|1352||Naval Battle of Bosporus||★ ★ ★ ★ ★|
|Outcome:||Indecisive battle between the Genoese and the Venetians in Bosporus||13 February 1352|
|War & Enemy:||
|The Battlefield|| Location:
| Modern Country:
|The Byzantines(emperor: John VI Kantakouzenos)||The Enemies|
|Commander:||General Niccolò Pisani||Admiral Peganino Doria|
|Background story:|| The Venetian–Genoese Wars were a long-standing conflict between the Republic of Genoa and the Republic of Venice for dominance in the eastern Mediterranean Sea between 1256 and 1381 and it occurred in 4 phases.
Since the conflict took place mostly in the Aegean, the Byzantines were inevitably involved.
In 1348–1349 the Genoese fought a short war with the Byzantine Emperor John VI Kantakouzenos in Galata (in Bosporus) and Chios. Kantakouzenos had attempted to control custom duties in the Bosporus. This was a financial blow for the Genoese based in Galata and declared war (literally). In early 1349, the Genoese burned a small Byzantine fleet of 9 ships that Kantakouzenos had just built with great financial sacrifices. The dispute was finally settled with the Genoese paying a generous compensation but keeping their financial privileges in Bosporus.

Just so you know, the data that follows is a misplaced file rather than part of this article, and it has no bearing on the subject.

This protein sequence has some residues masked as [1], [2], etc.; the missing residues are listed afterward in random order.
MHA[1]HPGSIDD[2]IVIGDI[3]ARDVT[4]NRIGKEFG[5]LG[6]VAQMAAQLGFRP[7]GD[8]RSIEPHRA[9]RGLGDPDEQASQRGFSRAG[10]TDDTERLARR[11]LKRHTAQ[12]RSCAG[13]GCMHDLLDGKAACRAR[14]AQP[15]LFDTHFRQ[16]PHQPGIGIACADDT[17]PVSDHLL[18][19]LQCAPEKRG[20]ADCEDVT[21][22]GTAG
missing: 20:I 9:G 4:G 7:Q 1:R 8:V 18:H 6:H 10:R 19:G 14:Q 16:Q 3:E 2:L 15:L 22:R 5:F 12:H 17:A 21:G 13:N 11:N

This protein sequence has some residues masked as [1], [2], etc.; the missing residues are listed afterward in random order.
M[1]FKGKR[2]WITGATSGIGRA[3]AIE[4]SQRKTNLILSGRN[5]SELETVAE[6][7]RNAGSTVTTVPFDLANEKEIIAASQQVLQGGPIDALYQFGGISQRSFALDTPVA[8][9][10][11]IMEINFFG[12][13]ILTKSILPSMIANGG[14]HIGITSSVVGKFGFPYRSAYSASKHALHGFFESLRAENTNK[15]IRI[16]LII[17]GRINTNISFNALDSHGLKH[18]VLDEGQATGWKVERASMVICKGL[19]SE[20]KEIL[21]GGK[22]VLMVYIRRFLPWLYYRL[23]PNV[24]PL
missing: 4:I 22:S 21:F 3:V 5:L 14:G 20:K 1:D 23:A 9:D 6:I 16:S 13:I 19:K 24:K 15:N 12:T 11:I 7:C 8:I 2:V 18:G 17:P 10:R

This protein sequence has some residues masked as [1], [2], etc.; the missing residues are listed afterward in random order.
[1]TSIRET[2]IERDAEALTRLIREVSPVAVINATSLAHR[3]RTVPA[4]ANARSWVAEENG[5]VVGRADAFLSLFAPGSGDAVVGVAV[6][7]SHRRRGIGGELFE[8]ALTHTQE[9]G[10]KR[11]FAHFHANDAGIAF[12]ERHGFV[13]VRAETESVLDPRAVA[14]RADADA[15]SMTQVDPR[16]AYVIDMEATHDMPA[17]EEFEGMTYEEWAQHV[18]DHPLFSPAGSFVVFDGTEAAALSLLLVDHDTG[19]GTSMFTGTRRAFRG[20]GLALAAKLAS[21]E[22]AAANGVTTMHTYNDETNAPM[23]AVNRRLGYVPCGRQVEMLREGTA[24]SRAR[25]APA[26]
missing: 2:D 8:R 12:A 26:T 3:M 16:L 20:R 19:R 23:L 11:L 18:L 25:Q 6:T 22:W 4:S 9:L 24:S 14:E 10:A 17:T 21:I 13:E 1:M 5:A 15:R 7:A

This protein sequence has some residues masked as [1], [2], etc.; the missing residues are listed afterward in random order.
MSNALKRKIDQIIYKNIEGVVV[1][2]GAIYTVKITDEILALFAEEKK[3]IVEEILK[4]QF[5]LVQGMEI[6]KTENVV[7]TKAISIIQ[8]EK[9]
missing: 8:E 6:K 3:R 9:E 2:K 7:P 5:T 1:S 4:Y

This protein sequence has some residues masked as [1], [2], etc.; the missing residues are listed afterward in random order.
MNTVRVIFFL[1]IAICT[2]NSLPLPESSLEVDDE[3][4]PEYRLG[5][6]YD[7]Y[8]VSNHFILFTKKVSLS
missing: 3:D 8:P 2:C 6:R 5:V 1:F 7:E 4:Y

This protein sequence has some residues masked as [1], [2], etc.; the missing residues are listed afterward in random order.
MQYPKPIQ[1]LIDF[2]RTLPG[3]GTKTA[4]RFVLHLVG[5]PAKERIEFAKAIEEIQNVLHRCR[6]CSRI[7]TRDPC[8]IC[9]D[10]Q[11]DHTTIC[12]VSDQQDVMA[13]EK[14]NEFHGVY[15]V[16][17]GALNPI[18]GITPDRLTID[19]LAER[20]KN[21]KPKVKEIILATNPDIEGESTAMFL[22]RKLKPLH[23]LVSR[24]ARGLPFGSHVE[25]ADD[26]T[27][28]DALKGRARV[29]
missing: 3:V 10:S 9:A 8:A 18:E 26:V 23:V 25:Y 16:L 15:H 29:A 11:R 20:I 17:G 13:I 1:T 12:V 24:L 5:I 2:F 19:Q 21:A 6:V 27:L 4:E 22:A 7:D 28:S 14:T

In the meantime, Genoa was at war with Venice. Under their general Niccolò Pisani, the Venetians burned Galata in the early summer of 1351 and forced the Byzantine emperor to join the alliance against Genoa.
Shortly after the incident in Galata, a Genoese armada of 62 ships under the command of Paganino Doria sailed into the Aegean and besieged the Venetian fortress of Oreos in Euboea, where Pisani was staying. The siege lasted until 20 October 1351, when Doria was forced to lift the siege by the arrival of a Catalan fleet .
On 13 February, a Venetian-Aragonese fleet, assisted by 12 Byzantine ships under Constantine Tarchaniotes, met the Genoese armada in Bosporus. The ensuing battle was indecisive; both sides suffered heavy losses, but in the end Venice had to abandon the Bosporus and the Aragonese fleet was hardest hit. The emperor had no choice but to come to terms of peace with the Genoese. Venice responded by paying his son-in-law (and next emperor) John V Palaiologos, to enter the war against him and the Genoese.